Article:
Thailand, EU to discuss Brexit, renewing FTA
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Thailand, EU to discuss Brexit, renewing FTA

Thailand is scheduled to discuss with the EU the impact of Brexit as well as revive Thai-EU free trade agreement (FTA) talks at the 14th meeting Thailand–EU working group set for June 14.

Auramon Supthaweethum, director-general of the Trade Negotiations Department, said she will act as negotiator in discussions with Peter Berz, acting director for trade with Asia and Latin America at the European Commission. The meeting is scheduled for Brussels, Belgium on June 14.

The issues include the impact of Brexit, the world's economic situation, reform of the World Trade Organization, and an attempt to revive the long-stalled negotiations on a Thai-EU FTA.

Initially, Thailand would exchange data with EU representatives to prepare for the FTA talks once a new government is in place, said Mrs Auramon.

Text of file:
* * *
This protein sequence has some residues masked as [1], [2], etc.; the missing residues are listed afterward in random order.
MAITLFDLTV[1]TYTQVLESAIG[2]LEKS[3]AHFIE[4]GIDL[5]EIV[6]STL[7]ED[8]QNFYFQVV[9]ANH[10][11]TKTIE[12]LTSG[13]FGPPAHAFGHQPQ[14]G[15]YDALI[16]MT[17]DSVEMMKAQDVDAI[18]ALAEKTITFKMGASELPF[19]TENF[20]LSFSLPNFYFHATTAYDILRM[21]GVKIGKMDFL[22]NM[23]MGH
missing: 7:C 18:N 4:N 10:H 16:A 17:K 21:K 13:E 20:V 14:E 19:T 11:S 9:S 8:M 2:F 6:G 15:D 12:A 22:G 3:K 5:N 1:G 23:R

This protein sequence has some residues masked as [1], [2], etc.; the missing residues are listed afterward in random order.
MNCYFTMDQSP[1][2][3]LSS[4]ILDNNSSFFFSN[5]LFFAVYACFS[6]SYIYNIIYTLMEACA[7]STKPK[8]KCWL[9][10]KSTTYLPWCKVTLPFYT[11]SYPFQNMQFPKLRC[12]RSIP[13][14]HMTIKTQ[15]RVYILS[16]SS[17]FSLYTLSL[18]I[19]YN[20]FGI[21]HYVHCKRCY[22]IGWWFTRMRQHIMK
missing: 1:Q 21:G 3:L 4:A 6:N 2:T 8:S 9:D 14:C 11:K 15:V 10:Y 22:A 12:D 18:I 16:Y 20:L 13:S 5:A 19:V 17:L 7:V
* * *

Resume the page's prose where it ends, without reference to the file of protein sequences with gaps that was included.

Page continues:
She said the meeting will also find ways to promote bilateral trade and investment and tackle existing obstacles.

"As Thailand and the EU are in the process of forming new governments after elections, the working group will not discuss details of an FTA," said Mrs Auramon. "The focus is on exchanging data to pave the way for future talks."

The EU is Thailand's third largest trade partner. Two-way trade rose 6.51% to US$47.3 billion in 2018, making for 9.4% of total trade volume. Thai exports represented $25.0 billion, up 5.15% from a year before, with imports up 8.07% to $22.3 billion.

Important export items include computers and components, automobile and parts, gems and jewellery, electrical circuits, rubber products, air conditioners and parts, and processed chicken. Key imports include machines and parts, aeroplanes, gliders and parts, chemical products, medical supplies and medicines, electrical devices and parts, diamonds and precious stones.

Earlier, the Commerce Ministry's Trade Policy and Strategy Office estimated the impact of Brexit on Thai exports to Britain and EU members was unclear.

In the short term, the agency said Thai shipments are unlikely to face a drastic impact.

But in the long term, the impact is inevitable, and Thailand must step up bilateral trade talks both with EU and Britain to curb the Brexit impact, the agency suggested.

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